Sunday’s For Teachers – An Educator’s Reflection On The Week

Please check out my previous Storytelling posts here.  And my 365 Reviews here.

Sometimes, as educators, we need to be real about the week and the job that we do.  I’ve had quite a week, and I’d like to share so that you may take solace in my frustrations and my celebrations.

(me and my new doughnut friend)

On Monday I was excited for the week.  I had an observation lined up with my DC; I had a friend out in LA scheduled to video-chat in with my Creative Writing class (we are studying TV script writing, and he has worked in television); and my graphic novel class was working on group presentations, taken as an assessment grade.  It was a shaping up to be a big week.

Needless to say, not everything went as planned.

My friend Ryan Budds (www.triviawithbudds.com) did Skype in on Wednesday at 7:00 A.M. LA time, which I greatly appreciated, but we could not get the Google Hangout to work, which killed 15 minutes, and moved us to Skype, which worked well, but with 15 minutes wasted, we only had 30 minutes with him.  I showed him the class, passing my laptop across the front of the room, but when we chatted, while he was on the projector screen in my room, on camera, Ryan and I chatted one-on-one over the video stream.

As we chatted, the majority of my students were into the discussion and listened intently.  But scanning the room, I saw about ten of my kids on their phones or tablets, pretty much the entire time, not giving a damn.  I did not let Ryan know, and I was not going to pause our conversation to yell at some kids.  Our conversation went to the bell; we thanked Ryan, and the kids left, leaving me to the rest of the day.

But that bothered me all day, into the evening, and even the next morning.  I asked advice, and it came.  Teachers and friends had all sorts of ideas of how I should handle it, from yelling…to shaming…to ignoring.

Here’s what I did: I had a brief (2 minute) discussion with my kids, expressing disappointment and worry about how some of them conducted themselves during the Skype call.  Three of them were on their phones as I was having this discussion.

Second semester seniors are a thing, for sure.

I did not yell or raise my voice.  I understand that some of these kids have seven classes, six of which they don’t care a lick about…my class possibly being one of those.  However, I think my honest tone was well received, and with any luck, I changed a couple of attitudes.

That Creative Writing class is second period.  My first period is a Film & Lit class.  A Film & Lit class filled with only 17 seniors, most of whom do not care about getting to class on time.  As of Friday, I have had over 70 individual tardies and over 15 unexcused class absences, in that one class.  The kids are great, but that is ridiculous.  And this is what I had to deal with before that partially lethargic 2nd period.  I stress PARTIALLY; most of the students are in it to win it!  But it makes for an, at times, stressful morning.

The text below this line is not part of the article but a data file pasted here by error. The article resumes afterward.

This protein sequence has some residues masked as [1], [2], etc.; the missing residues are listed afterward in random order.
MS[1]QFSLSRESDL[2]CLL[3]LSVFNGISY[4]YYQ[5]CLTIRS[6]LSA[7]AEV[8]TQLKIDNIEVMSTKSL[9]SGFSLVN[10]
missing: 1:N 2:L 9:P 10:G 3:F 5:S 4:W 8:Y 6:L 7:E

On the complete flip of all of that, was my observation.  My Graphic Novel class is a strange mix of personalities that consists of close to 75% dudes, many of whom are friends.  There is a lot of loud joking and teasing all the time, but they are into the content.  This is the class that was being observed on Wednesday, and I was excited for my DC to watch the crazy class of comics fans.

I might be exaggerating when I say this, but this might have been the best observation of my career.  The kids’ presentations were amazing: well thought out, assembled, and prepared.  I sat on a counter in my classroom and just watched.  I did not see one student in the room on their phone, falling asleep, or working on something else.  They were into the presentations, to the point of responding and participating.  It was dope.  I didn’t even mention that I was being observed, seriously.  They were great.  I had a blast.  How many times can we say that we had a blast during a classroom observation, right??  The stress usually overtakes the fun parts.

It’s been a week.  I’m happy that I get to reflect on my frustrations and success with you all.  Remember, this job is one of the most difficult in the world; we are dealing with 150 developing brains a day…yikes.

I look forward to our future conversations!  I’ll be at Emerald City Comic Con in Seattle in a couple of weeks and C2E2 in Chicago the weekend after that.  If you are in the area, hit me up!  Let’s chat classroom.

Happy teaching!

Eric

Twitter: comics_teacher

IG: @comics_teacher

Leave a Reply

Your email address will not be published. Required fields are marked *

This site uses Akismet to reduce spam. Learn how your comment data is processed.